VA offers advice to help PACT Act benefits filers avoid scams
During a Feb. 1 virtual event, veterans were provided tips on keeping their identity secure. Included in the event was information on how veterans now eligible for benefits through the Sergeant First Class Heath Robinson Honoring Our Promise to Address Comprehensive Toxics (PACT) Act of 2022 can also stay safe from scammers.
The Department of Veterans Affairs Privacy Service’s “Protecting the PACT Act Benefits from Identity Theft Scammers” featured two specialists in the field: Carol Kando-Pineda, counsel, Division of Consumer and Business Education, Federal Trade Commission; and Monica Rivera, chief stakeholder and Organizational Change Management, Benefits Delivery Protection and Remediation, Office of Financial Management, Veterans Benefits Administration
While going over tips that veterans and other consumers can follow to stay safe from identity theft, Rivera closed with advice for PACT Act benefits filers.
“First of all, we want to urge veterans and their dependents to try, as much as possible, to try to apply for these benefits using our online platform,” Rivera said. “In the event veterans are not able to file their claim (online), I would remind veterans and their dependents that they can go to one of our (Regional Offices) … in person if they want to do that. Or they can call us via phone at 1-800-827-1000.”
Rivera warned veterans of companies attempting to file on behalf of them. “I want to remind veterans that they need to be very cautious of companies advertising that only with their help can they get the benefits they deserve,” she said. “In addition to that, please make sure that you pay a lot of attention to those aggressive companies that are trying to put a lot of pressure on the veteran to rush in and sign a contract. I would remind veterans to be careful of any companies … that might be contacting them claiming to be a call on behalf of the VA or claiming to have any affiliation with the VA.”
Rivera urged veterans to work with a service organization or representative with proper accreditation. An American Legion-accredited service officer can file PACT Act benefits on behalf of a veteran or dependent at no charge. Find an American Legion service officer here.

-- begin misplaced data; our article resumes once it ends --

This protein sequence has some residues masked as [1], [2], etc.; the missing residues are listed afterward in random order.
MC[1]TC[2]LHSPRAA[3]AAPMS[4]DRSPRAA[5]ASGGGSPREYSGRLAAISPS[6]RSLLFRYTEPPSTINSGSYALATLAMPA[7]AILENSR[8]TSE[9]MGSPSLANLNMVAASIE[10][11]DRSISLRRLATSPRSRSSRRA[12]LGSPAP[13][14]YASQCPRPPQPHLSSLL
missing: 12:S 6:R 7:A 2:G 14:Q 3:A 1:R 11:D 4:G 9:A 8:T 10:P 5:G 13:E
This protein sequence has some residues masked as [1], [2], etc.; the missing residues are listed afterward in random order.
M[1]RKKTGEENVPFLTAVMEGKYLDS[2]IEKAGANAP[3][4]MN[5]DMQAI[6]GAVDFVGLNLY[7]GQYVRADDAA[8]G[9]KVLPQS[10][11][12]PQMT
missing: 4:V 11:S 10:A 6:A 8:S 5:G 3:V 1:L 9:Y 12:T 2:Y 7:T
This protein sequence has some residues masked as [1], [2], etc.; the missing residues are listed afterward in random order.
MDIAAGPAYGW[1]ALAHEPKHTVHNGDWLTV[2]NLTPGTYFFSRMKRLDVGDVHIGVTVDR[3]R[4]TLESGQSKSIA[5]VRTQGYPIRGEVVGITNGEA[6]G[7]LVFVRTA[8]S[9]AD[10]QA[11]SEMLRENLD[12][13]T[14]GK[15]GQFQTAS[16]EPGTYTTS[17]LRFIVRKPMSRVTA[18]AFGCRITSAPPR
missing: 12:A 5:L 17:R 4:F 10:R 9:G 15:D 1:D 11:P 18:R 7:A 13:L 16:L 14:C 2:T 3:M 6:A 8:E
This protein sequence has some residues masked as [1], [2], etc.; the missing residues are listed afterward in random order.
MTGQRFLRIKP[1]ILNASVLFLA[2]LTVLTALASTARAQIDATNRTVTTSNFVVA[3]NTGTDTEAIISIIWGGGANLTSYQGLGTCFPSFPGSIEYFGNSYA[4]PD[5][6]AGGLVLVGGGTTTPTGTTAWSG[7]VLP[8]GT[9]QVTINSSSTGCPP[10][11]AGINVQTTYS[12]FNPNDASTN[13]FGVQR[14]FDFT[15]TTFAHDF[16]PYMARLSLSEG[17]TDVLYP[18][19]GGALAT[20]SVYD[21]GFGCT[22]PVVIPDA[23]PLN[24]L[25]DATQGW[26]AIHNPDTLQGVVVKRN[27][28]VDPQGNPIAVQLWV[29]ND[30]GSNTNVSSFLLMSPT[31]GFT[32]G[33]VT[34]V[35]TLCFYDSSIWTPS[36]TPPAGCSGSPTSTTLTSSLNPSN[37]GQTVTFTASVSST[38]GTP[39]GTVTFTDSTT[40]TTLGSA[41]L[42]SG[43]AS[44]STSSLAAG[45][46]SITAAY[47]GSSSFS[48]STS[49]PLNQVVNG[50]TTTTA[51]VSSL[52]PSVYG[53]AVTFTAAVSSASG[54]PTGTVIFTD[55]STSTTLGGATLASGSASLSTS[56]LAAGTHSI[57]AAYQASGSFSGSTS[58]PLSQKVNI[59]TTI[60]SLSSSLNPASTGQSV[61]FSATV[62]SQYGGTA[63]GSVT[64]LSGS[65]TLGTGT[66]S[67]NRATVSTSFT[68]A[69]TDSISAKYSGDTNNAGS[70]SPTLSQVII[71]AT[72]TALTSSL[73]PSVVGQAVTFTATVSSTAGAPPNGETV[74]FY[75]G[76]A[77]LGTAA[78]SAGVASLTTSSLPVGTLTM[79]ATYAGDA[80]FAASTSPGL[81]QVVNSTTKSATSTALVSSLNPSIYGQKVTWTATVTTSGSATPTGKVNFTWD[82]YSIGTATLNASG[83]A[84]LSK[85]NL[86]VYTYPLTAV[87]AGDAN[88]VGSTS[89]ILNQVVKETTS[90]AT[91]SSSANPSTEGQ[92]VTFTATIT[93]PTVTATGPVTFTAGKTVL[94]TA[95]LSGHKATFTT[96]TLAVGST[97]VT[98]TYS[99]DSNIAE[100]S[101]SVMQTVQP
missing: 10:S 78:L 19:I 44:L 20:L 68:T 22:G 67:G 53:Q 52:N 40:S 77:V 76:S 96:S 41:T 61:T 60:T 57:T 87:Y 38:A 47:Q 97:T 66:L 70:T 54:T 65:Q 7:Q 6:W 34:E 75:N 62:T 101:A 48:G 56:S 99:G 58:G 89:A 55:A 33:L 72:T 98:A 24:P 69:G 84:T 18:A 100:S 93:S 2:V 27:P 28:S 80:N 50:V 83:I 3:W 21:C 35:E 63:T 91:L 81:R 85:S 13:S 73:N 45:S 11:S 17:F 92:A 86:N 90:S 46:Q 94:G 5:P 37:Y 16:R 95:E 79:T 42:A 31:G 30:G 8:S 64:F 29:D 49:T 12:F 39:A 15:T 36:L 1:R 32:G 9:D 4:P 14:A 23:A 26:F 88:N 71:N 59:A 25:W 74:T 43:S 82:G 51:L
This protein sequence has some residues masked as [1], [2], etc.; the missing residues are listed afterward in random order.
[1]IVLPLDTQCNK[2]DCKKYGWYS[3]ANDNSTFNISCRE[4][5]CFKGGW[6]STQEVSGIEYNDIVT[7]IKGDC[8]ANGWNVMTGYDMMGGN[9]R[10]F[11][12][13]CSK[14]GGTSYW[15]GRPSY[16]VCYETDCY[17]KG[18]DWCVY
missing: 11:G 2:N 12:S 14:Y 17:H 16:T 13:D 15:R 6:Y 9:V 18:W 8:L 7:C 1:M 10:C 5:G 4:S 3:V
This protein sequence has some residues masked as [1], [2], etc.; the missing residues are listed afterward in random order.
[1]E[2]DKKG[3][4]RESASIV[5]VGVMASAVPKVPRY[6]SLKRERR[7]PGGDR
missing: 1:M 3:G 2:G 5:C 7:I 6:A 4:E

Rivera said veterans should never provide their Social Security number, medical records or any other identifiable information “to anyone who’s offering claims assistance if it’s not someone you have been working with or a VA employee or an accredited representative. Do not sign a contract agreeing to pay a percentage of your benefits in exchange for assistance with your VA claim.
“Do not be fooled by law firms and companies advertising that they have special relationships with VA medical professionals. This is not true, because VA has the necessary tools and procedures in place that will ensure your claim is processed timely in a legal manner.”
The American Legion already has expressed concern about veterans being taken advantage of by predatory law firms attempting to collect higher-than-normal fees for representing them in toxic exposure cases resulting from being stationed at Camp Lejeune. The Camp Lejeune Justice Act became law as part of the PACT Act. In October 2022, The American Legion and the law firm Bergmann & Moore entered into a memorandum of understanding which the firm that provides veterans benefits consultation for accredited Legion service officers can help potential plaintiffs understand the Camp Lejeune Justice Act.
That same month, the Legion’s National Executive Committee passed Resolution 15: Oversight of Camp Lejeune Justice Act, which reads in part, “Whereas, predatory law firms charging exorbitant fees have engaged in aggressive marketing campaigns … The American Legion urges Congress to provide the necessary oversight during the implementation of the Camp Lejeune Justice Act to ensure veterans receive fair consideration of their lawsuits and protections against predatory law firms.”